The Enlightenment is flanked by an ‘acoustic turn’ which begins with the highly relativised ‘tempered attunement’ in the latter part of the seventeenth century. This new temperament permits a musical modularity that departs from the existing mean‐tone temperament. At the same time, it organises the subtle interplay of harmonic and melodic structure through physiological references. As will be shown here by the examples taken from Jean‐Philippe Rameau (1722), Johann Mattheson (1725), and Denis Diderot (1751), the aesthetic reception and production of man as a stringed instrument was conceptualised, in new and acoustically precise fashion, within this area of tension. Johann Gottfried Herder also inscribes himself within this transference from musical theory to physiology. At the same time, in the Viertes Kritisches Wäldchen (1769), he reduces the interleaving of melody and harmony to the single tone, which produces a direct, sympathetic relationship between a specific acoustic vibrancy and emotional stirring. In so doing, he abandons the harmonic relations and the broad variance of tempered scales of the eighteenth century. Insofar as Herder ultimately, in Calligone (1800), exhibits interest only in the succession of individual tones, he propounds a new genealogical order of knowledge. Parallel to this, the music of the early nineteenth century undergoes a standardisation of semitone steps which permanently abandons the subtle relationship between the harmonic and melodic structure favoured in the Enlightenment.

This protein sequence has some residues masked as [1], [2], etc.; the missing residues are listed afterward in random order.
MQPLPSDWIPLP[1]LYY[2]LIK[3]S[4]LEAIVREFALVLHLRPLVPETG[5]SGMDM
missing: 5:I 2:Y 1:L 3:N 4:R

German Life and Letters – Wiley
Published: Jan 1, 2018
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